Three Generations:
Elder Nelson (l), Elder Arces (r), and his trainer (c)
Travel is in taxis and buses, no mototaxis (jeepnies) here because of safety, but in the jungle yes, because there aren’t as many cars and buses on the roads. We walk everywhere within the zone and only use transportation to get to the offices, like I did this week for finalizing my ID with Interpol...I have a Peruvian ID!!! It pretty much says I’m a missionary and I'll leave when I’m done, but it’s pretty cool anyway. The temple was all in Spanish no headsets, but I was fine. There was even a sister going through to go on her mission sometime! It’s a pretty huge temple with a distribution center below where I was able to buy a bunch of things for teaching in Spanish. There’s a hotel inside the compound as well as the cafeteria. Just our zone went, but we ran into a group of missionaries coming out so I get the feeling that there are missionaries like every other session or pretty even all day.

For Skype, if you create an account and send me the info I can Skype you from a member’s home or from an internet cafe. There will be a pre-call and then the Skype call and I’m not positive how much time I will have, but I will be getting all the times and things down. I will coordinate with my companion when we can do it. I don’t have a ton of questions for you all, other than does life go on haha, but I’m sure when I see you there will be. Also my CROSS pen is running out of ink a little, and I wondered if when you get the chance to send an envelope you could send refills, the info is in the pen box on my desk.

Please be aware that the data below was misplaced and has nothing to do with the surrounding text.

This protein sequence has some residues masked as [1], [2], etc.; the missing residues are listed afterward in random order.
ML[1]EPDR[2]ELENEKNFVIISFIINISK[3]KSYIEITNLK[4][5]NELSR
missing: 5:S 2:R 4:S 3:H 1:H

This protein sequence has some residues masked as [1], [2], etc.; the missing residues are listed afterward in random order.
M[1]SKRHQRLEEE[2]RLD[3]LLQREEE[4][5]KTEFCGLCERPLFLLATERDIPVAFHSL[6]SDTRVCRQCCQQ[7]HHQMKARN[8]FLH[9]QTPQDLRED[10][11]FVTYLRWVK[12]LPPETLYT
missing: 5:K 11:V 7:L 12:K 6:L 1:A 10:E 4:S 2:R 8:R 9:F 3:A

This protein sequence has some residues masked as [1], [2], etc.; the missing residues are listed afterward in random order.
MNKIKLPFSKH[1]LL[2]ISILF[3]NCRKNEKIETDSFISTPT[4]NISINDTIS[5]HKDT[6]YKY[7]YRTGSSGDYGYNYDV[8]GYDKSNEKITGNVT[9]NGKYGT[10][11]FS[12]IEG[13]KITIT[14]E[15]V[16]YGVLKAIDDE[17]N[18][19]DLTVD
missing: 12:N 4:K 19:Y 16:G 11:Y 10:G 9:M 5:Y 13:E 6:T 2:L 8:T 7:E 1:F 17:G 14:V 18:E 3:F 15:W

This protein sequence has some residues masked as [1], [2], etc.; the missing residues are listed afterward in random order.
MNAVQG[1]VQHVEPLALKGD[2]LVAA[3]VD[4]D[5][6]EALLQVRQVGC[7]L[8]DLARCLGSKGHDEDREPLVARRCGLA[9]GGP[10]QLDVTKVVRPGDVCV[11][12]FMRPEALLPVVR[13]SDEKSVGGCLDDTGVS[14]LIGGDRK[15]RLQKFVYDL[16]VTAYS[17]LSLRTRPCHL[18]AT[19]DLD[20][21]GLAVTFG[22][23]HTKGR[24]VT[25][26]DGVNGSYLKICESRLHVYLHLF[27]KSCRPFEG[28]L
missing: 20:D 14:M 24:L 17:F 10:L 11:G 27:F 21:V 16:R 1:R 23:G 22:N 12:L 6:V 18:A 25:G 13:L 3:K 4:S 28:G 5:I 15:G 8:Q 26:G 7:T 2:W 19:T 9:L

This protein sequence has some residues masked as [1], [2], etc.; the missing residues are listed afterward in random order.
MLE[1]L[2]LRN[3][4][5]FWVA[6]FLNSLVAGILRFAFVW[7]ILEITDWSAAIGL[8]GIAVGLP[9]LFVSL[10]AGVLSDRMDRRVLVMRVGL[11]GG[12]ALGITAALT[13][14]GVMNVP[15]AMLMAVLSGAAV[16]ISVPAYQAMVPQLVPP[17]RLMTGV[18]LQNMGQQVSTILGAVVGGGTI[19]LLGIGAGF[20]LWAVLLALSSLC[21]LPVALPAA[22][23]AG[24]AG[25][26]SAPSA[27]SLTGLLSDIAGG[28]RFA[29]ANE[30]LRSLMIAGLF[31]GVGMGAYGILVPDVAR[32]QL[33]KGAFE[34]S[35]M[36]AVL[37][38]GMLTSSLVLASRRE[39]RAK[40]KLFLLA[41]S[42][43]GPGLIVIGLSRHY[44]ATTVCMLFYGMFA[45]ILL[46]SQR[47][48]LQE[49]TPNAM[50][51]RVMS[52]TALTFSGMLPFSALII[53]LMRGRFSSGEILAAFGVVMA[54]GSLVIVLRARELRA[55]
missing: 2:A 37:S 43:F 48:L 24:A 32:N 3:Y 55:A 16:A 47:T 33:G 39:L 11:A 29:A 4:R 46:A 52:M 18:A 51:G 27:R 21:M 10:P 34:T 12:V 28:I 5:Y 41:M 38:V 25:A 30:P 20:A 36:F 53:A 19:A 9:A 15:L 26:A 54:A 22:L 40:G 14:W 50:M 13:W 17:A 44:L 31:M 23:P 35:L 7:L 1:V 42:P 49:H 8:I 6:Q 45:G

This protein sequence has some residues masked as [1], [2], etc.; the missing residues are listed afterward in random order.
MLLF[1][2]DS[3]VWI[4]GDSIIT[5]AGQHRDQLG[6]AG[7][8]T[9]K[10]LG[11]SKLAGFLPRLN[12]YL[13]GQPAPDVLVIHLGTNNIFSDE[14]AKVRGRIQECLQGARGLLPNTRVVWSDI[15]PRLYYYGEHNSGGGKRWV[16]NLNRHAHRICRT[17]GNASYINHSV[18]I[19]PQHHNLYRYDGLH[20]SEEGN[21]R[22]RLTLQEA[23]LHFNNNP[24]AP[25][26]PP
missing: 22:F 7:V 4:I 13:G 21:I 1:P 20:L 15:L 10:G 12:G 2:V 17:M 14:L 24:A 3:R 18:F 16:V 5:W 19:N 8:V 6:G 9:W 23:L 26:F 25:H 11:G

The conference with Elder Christianson was great if I haven’t mentioned that. The choir went smoothly and Elder Christianson greeted everyone after it was all over. He said that you would be proud of how it went and that he could see me directing motab someday. Ha yeah right :) I took a ton of notes that I will have to share when I get the chance, but the biggest few things were to not leave your mission here in Peru, and to remember that our job is to apply the atonement to everyone we meet.